Stepping Up to the Plate

Inspirational signs were just one of the reasons the Tampa Bay Devilrays were the 2008 MLB National League Champions and why Manager Joe Maddon was voted the AL Manager of the Year.   Believe in yourself, respect your teammates, respect your self - those are only some of the attributes of a champion.  

David Kloser, author of Stepping Up to the Plate and Stepping Up to the Plate 2nd Inning , visited with over 300 Major Leaguers and Hall of Famers over more than 18 months to find out what baseball has taught them about life on and off the field and how they apply those concepts to their lives.   Here is just a sample of what these Major League players have to say.

"Everyone wants to be holding the trophy. You can be a champion without accomplishing that.  Champions are the guys that work hard, don't give up, believe in themselves, and try to make other people around them better".    - Tim Salmon, Long Beach, California

"Best advice:  "Just always keep working hard.  I go out there and prove myself and not take anything for granted." - Albert Pujols, Santo Domingo, Dominican Republic
"You have to distinguish what you do on the field does not determine your self-worth.  Baseball is part of my life and what I do Ė itís not who I am.   " - Desi Relaford, Valdosta, Georgia
" Trying to do well (on the baseball field) and respecting teammates will carry over into whatever you choose to do in life. - Randy Johnson, Walnut Creek, California
" Baseball is a great proving ground for the game of life. When you're trying to do what you're supposedt to, you're going to fail a lot. But with hard work and perseverance, you can push through it; and those are great qualities you want to attain. " - Tim Salmon, Long Beach, California
" Baseball has taught me, more than anything, is if you keep fighting, eventually good things are going to follow; to keep trying to get better; to keep trying to learn Ė to keep trying to find out how good I can be. " - Greg Maddux, San Angelo, Texas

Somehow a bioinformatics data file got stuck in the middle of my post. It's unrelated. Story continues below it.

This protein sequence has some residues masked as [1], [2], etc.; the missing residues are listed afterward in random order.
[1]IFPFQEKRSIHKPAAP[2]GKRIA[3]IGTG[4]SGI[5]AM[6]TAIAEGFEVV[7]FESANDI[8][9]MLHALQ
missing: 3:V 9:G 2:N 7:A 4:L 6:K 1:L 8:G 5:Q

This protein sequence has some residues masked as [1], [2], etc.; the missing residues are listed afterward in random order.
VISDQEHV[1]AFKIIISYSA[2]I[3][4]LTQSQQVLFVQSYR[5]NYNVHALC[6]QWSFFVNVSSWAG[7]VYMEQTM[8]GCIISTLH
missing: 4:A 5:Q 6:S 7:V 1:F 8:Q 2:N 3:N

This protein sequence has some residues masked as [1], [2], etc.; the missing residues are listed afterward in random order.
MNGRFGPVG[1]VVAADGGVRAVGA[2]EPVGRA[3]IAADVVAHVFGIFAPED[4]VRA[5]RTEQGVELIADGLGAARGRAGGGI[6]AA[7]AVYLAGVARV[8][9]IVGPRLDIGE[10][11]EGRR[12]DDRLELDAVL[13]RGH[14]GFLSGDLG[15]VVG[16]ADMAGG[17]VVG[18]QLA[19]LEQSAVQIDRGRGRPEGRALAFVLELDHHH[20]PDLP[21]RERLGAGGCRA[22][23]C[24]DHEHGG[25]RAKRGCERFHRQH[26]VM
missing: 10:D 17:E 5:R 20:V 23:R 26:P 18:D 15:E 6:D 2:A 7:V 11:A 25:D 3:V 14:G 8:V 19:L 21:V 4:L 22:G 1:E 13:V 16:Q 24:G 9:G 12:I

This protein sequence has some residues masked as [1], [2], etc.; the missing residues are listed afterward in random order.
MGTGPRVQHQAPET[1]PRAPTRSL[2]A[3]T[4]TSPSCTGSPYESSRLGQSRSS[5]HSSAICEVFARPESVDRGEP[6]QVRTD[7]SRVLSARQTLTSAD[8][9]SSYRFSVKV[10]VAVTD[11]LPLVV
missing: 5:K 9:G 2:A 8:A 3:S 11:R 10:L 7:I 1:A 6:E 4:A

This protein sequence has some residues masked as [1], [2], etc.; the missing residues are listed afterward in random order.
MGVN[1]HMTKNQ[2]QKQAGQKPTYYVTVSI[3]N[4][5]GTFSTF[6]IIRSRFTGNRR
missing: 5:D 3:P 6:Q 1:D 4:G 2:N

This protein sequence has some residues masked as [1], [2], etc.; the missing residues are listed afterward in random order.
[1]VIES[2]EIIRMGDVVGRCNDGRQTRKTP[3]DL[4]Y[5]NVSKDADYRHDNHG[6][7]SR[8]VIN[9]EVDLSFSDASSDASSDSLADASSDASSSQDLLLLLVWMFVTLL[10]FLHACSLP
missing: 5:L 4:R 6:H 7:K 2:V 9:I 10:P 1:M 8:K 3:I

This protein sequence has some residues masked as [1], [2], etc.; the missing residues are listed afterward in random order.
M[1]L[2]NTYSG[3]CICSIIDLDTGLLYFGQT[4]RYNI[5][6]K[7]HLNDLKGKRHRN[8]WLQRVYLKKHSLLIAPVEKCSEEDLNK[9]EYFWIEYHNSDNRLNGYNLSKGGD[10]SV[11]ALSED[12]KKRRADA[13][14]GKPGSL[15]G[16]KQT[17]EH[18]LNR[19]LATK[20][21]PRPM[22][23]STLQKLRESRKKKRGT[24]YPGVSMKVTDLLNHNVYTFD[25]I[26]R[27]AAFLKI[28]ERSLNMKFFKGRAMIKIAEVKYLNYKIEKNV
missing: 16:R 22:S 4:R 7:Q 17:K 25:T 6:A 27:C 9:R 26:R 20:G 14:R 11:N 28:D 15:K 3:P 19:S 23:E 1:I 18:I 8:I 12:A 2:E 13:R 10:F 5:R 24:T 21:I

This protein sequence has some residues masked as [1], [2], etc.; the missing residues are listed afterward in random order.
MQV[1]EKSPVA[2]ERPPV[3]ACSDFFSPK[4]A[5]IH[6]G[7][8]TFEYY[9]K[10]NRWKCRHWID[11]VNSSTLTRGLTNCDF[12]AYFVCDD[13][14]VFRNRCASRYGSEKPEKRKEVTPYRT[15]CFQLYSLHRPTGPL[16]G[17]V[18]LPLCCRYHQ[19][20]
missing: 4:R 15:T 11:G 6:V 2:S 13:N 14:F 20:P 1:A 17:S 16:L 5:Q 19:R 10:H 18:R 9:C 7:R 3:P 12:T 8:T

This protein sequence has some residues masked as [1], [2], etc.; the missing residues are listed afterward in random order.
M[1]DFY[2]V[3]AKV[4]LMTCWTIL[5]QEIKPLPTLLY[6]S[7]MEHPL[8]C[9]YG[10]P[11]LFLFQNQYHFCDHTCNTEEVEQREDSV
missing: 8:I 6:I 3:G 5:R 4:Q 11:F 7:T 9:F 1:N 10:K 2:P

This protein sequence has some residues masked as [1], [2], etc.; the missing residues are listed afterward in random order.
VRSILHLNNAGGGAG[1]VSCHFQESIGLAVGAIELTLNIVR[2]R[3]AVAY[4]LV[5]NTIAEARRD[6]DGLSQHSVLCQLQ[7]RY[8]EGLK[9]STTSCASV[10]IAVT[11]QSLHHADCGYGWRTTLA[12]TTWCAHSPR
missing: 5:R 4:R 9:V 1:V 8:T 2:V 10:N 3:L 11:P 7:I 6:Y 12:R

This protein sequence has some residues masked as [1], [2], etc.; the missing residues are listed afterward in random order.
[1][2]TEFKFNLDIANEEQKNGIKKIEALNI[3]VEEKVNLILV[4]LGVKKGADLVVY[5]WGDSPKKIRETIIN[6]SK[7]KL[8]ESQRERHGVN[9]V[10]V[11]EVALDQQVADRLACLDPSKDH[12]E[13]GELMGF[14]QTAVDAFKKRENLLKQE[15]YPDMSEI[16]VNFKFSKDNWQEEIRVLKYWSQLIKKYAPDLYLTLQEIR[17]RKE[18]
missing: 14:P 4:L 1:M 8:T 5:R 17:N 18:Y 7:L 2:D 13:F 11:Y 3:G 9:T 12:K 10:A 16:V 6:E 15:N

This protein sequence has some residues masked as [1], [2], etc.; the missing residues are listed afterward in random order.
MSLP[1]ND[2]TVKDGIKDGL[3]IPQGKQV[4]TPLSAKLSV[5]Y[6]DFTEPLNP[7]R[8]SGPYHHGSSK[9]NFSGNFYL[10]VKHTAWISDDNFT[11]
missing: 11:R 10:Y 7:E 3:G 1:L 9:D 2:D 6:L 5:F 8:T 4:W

" An undesirable teammate: You try to help them as much as you can.  But the truth is, sometimes people just don't want to be helped.  Itíd be a lot easier on them if they listened to some things that people have been through. " - Ron Gant, Victoria, Texas
" Respecting the game, is just like respecting your parents, you don't ever want put it out of context that you're a bigger than the game or better than the game ." - Marlon Byrd, Boynton Beach, Florida
" You canít dwell on what happened in the past or control the play or pitch before.  I just look toward the next (opportunity) and stay mentally positive ." - Eric Hinske, Menasha, Wisconsin
"Each day you come to the ballpark, you donít know what to expect.  But you work off of basic fundamentals.  Practice and repetition are important as well as mental and physical discipline.  I find those things are very important in life as   well." - Jamie Moyer, Sellersville, Pennsylvania
"Baseballís taught me that I have the ability to deal with adversity.  I can fight through things and it makes me stronger." -  Mark Kotsay, Whittier, California
"Ideal Teammate?  Leads by example, hard working,  respectful to others and has a good attitude."   Chase Utley, Pasadena, California
"When you leave ballpark, leave it there; no matter what type of game you had or what happened on the field.  Go home and relax." - Jason Kendall, San Diego, California
"Respect: Don't talk bad about your teammates.  Itís like a family.  The most important thing is that teammates respect each other . " - Alfonso Soriano, San Pedro de Macoris, Dominican Republic
"After a game you want to say, 'I gave it everything I could'.  That way you can always be satisfied no matter the outcome . " - Kevin Brown, Milledgeville, Georgia
"An ideal teammate:  Somebody you can talk to. Itís not always about baseball." - C.C.Sabathia, Vallejo, California
"Itís hard enough to perform in this game, against other players and yourself, especially when youíre beating yourself up and thinking negative thoughts. It is just as easy to dwell on success as it is on failure . " - Curt Schilling, Anchorage, Alaska
"I wanted to be like my dad growing up. He said, 'Youíre not me. Just be yourself. Be true to yourself.' " - Ken Griffey Jr., Denora, Pennsylvania
"Youíre going to fail so many times that youíre going to want to quit. If you can deal with that, the reward of finally doing something well, like just getting a hit, is so much greater than all the disappointment you go through." - Morgan Ensberg, Redondo Beach, California

"If your mind is not ready to play the game, your body is not going to help you." - Ozzie Guillen, Ocumare Del Tuy, Venezuela

"An idea teammate:   Somebody who plays hard and gives his best effort in practice and in the game.  Actions speak louder than words." - Aaron Cook, Ft. Campbell, Kentucky

"Undesirable teammate? Players who try to bring too much attention on themselves.  They donít respect the game.  Guys on the team donít appreciate it.   " - Josh Fogg, Lynn, Massachusetts

"A champion doesnít talk about himself.  The world doesnít revolve around him.  He wants to give back and help other people." - Chad Zerbe, Findlay, Ohio


















Quote of the Week:
"If it wasn't hard, everyone would do it.  It's the hard that makes it great."
Tom Hanks in A League of Their Own
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